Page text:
This year’s honorable mention 2020: Final Fantasy VII Remake

As usual, the nomination of this year’s game is a topic of discussion at the editorial office. Although this year’s coordination did not degenerate into verbal battles, I got a rap on my fingers when I pressed to Final Fantasy VII Remake would be this year’s game. The compromise was this year’s honorable mention.

Let go.

But I will still take the time to argue why Final Fantasy VII Remake could have been this year’s game. Although I must warn readers that my opinions are cast into the deepest subjective abysses. The original from 1997 was one of the most important games in my life, both as a necessary escapism and a medium for comfort. We will probably leave the transparent notice there before this becomes a sob story.

Feel free to read our review of Final Fantasy VII Remake, which we gave a stable nine.

Seventh heaven

Remasters and remakes of older games have for a long time been an essential part of the gaming industry. Fans have for several years both wanted and banned a remake of Final Fantasy VII. As the first post in the series on the groundbreaking Playstation console and with an epic story on three CDs, the game became a hit in 1997. Final Fantasy VII has been a bit of a forbidden relic, something that just could not be recreated without losing its sacred power.

That is, until now.

Final Fantasy VII has under no circumstances aged well. Apart from the characters, the story and possibly the combat system, there is not much that today can be enjoyed from the original for other than historical purposes. Believe me I love the game and will still recognize it as one of the absolute best games in history, all time, but damn it’s not a beautiful sight anymore.

Therefore, it is extra magical to see Final Fantasy VII reborn and recreated in a modern form. Everything from game systems to music has been reworked to get a current form. At the core, however, remains the magic of the game, the characters I fell in love with and the story that gripped my heart. The story is even embroidered to let its many supporting characters shine.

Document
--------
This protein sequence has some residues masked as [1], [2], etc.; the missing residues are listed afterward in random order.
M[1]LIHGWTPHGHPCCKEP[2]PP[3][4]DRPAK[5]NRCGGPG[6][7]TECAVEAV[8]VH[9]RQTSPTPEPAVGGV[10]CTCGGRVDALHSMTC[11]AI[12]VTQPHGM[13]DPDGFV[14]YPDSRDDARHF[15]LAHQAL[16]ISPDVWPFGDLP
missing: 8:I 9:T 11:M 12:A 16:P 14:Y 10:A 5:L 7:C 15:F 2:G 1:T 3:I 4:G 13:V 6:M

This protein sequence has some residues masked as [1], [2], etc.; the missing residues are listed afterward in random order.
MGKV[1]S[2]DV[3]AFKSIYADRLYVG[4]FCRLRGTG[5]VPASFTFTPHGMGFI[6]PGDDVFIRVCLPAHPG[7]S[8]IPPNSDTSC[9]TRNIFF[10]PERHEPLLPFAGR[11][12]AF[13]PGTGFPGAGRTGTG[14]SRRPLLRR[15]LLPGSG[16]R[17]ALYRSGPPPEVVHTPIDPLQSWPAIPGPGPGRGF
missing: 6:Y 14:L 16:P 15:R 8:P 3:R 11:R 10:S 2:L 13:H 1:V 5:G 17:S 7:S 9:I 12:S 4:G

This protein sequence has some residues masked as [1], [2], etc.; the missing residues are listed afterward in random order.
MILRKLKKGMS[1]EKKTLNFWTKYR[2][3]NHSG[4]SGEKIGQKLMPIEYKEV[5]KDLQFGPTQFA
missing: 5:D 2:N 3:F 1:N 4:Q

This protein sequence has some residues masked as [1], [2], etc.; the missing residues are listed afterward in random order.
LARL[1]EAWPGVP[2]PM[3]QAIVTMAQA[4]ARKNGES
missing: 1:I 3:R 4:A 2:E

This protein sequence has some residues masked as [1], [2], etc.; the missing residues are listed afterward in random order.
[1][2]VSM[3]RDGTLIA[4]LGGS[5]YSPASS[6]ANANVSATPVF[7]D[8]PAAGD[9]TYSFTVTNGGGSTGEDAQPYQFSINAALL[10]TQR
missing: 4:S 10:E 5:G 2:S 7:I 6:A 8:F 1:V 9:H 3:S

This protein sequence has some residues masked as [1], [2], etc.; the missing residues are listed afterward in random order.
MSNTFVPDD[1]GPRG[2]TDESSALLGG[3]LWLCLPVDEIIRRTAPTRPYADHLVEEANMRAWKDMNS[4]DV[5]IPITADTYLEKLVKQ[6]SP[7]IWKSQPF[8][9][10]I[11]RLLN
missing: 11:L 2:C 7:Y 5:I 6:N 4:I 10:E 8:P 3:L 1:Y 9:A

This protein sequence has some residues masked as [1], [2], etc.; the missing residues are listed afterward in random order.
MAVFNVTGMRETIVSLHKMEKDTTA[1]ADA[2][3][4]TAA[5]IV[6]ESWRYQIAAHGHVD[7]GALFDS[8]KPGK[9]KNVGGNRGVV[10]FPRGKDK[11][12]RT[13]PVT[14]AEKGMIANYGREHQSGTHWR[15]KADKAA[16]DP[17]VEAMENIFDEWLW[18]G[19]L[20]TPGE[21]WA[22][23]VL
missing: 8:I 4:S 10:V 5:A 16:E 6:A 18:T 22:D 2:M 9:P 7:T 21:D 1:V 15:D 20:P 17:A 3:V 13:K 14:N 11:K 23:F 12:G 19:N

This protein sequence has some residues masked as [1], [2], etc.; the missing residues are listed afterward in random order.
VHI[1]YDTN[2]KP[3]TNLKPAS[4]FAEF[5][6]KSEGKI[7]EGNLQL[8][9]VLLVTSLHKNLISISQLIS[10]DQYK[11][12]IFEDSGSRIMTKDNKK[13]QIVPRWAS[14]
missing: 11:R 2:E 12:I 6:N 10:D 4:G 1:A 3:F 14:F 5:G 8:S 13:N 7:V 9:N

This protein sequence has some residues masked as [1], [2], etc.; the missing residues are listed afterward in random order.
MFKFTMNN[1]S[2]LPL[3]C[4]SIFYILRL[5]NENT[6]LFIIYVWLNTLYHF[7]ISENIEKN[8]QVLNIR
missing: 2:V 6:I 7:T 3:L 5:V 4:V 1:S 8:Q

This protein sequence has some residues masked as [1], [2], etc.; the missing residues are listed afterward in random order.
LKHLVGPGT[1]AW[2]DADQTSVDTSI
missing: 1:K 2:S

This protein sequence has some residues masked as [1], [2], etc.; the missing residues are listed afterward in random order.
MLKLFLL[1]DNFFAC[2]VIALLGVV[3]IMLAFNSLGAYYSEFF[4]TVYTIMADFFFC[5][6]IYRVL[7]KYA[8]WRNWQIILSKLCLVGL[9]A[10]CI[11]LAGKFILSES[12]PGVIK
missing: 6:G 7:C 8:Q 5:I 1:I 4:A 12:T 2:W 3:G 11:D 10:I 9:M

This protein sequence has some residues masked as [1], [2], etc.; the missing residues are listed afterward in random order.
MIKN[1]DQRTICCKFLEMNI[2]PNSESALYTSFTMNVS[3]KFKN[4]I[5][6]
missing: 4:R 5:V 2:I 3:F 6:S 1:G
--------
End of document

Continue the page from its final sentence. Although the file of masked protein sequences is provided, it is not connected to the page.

Final Fantasy VII Remake is everything I remember from the original, or rather, corresponds to everything I remember from the original. The seriousness of the hunt for Sephiroth, the anxiety of Cloud’s past, driven by Barret and Aerith’s kindness come to life through superb acting and animations. Even Biggs, Wedge and Jessie are wonderfully recreated and constantly touch – and deliberately step over – the cringe line. In line with traditional Japanese role-playing games, the game oscillates well between all emotional spectrums with such a gallantness that you can not defend yourself.

Final Fantasy VII Remake is almost straight through a superb game. Music and sound have a very high quality together with the superb voice acting. The graphics, even if it has a couple of flaws, are striking and capture the original’s retro and steampunk design. And the game mechanics, which marry the original matter system with a modern weapon system, engage and entertain right through with intense battles.

Of course, not everything with the game is great. The side quests are pretty uninteresting and serve only the purpose of increasing your level and your resources, and interactive objects are sickly cumbersome. While I praise the strength of the story, it is also the story that cuts itself most for me. Final Fantasy VII Remake is an episode-based game of which we have so far only seen the first part (just over a quarter of the original). And where the first part of Remake ends in an epic battle of god-like proportions, the original is a transitional phase before the greater adventure. The dramaturgical change is in my opinion completely unnecessary, but thankfully just a minor blister that does not violate the overall experience.

Definitely this year’s game. According to me.